Statistical Sampling Applied to Electronic Discovery

April 27, 2012

Statistical Sampling Home | 2. Estimating | 3. Guidelines | 4. Theory | 5. Examples | 6. Validation Study »

The purpose of this document is to provide guidance regarding the use of statistical sampling in e-discovery contexts. Most of the material is definitional and conceptual, and is intended for a broad audience. The later material and the accompanying spreadsheet provide additional information, particularly technical information, to people in e-discovery roles who become responsible for developing further expertise in this area.

1. Introduction

2. Estimating Proportions within a Binary Population

3. Guidelines and Considerations

4. Additional Guidance on Statistical Theory

5. Examples Using the Accompanying Excel Spreadsheet

6. Validation Study

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3 comments to Statistical Sampling Applied to Electronic Discovery

  • Steve Gdula

    I actually wanted to follow up my previous comment with some updated perspectives. I see that some vendors are now offering the merits of Predictive Coding to accomplish the task I described in detail for my prior posting.

    When documents are targeted for imminent production I have stated that random auditing of those with privilege keywords was a diligent task to prevent potential inadvertent production of privileged material.

    With accessibility to the technologies of Machine Learning / Predictive Coding this could replace the need for a [ randomized audit ] of documents with privilege keywords with a more targeted-ranked approach. Predictive Coding can supply a ‘Confidence Score’ for documents which appear to be of a Privileged Status. This ranked grouping of documents, which have been ‘manually’ tagged as non-privileged by a human being, can be scrutinized one last time by an authority where an acceptable threshold of confidence is exceeded. This is quite reasonable and on its surface a more desirable approach to the final privilege screening.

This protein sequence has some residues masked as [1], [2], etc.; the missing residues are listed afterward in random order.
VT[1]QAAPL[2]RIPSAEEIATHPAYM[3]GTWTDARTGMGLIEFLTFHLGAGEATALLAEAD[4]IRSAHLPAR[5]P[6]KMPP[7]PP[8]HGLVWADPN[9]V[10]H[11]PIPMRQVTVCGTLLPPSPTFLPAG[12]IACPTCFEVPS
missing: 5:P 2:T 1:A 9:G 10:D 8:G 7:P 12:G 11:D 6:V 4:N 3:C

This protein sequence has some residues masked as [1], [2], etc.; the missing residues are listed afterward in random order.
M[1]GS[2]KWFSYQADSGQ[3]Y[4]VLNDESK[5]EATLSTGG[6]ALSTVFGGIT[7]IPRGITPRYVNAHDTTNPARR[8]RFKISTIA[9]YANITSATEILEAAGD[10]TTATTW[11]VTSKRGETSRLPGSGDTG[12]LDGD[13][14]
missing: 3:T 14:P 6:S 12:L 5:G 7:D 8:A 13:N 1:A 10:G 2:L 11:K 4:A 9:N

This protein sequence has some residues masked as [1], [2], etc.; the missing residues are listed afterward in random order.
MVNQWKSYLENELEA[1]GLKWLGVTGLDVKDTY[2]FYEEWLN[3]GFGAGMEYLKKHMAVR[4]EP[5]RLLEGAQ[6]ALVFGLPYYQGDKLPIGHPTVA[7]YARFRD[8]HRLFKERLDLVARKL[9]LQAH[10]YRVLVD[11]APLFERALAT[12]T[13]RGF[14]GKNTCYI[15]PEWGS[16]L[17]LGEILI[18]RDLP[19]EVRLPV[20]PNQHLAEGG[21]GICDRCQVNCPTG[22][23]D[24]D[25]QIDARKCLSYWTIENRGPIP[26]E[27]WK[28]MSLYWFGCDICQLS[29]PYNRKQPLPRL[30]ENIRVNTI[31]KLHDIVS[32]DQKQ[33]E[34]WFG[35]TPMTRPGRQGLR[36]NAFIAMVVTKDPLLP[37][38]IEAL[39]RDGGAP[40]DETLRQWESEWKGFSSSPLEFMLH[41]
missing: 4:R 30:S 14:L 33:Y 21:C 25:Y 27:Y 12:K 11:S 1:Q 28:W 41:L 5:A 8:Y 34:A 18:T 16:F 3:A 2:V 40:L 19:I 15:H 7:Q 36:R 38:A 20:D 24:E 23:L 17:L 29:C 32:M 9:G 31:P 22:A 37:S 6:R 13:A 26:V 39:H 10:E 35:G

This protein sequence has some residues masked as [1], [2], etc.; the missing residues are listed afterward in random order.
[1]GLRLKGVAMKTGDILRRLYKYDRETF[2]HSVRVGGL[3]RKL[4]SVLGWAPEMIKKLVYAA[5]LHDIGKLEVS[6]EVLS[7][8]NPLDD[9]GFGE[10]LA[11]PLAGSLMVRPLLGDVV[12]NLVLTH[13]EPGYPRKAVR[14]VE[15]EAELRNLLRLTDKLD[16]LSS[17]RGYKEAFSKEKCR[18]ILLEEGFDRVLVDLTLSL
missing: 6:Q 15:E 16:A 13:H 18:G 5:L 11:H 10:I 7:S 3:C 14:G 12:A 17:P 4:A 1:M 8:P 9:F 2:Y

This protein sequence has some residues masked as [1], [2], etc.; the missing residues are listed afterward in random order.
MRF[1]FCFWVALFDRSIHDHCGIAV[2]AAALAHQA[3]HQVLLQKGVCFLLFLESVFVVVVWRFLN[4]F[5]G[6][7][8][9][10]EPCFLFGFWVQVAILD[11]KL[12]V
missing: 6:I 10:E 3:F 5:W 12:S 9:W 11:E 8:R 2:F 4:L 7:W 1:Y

Steve Gdula
    Paralegal – Technical Engineer
    Banner & Witcoff, Ltd.
    Intellectual Property Law

  • Steve Gdula

    I wanted to point out a possible need under Section 1.3 under the heading “Potential e-Disc situations that warrant sampling”; particularly with respect to ‘Review’.

    While you already point out the need to audit review-coding in general, responsive/issues etc, I feel there is a need to run a test against the current collection of documents identified to be produced – that is explicitly for privilege content. Using a term from your own article I believe it would fall under the label of “Statified Sampling”. Most especially considering a great deal of contract reviewing is occurring and the quality of privilege scrutiny should be more closely audited. While nothing as egregious as the inadvertent productions of ‘Victor Stanley v. Creative Pipe’ should occur there seems to be complacency due to the use of claw-back agreements. While the claw-back permits the return of the inadvertent document, the damage is already done as opposing counsel has laid eyes on potentially impactful information; ie: You cannot unring the bell.

    I propose that a random auditing of all pre-produced documents occur for a universe of those that contain any of the established privilege keywords. Of those containing a word which may imply privilege ( and has been coded to be produced ), a percentage of these can be screened by random audit to confirm the non-privilege status. Certainly this would reinforce a “reasonable” approach for a judge although the claw-back agreement should make this less necessary for that purpose. It is the prevention of disseminating case damaging information to the other side which is really the primary goal here.


    Steve Gdula
    Paralegal – Technical Engineer
    Banner & Witcoff, Ltd.
    Intellectual Property Law

  • jbrown

    This guide is outstanding! Something that the industry really needs.

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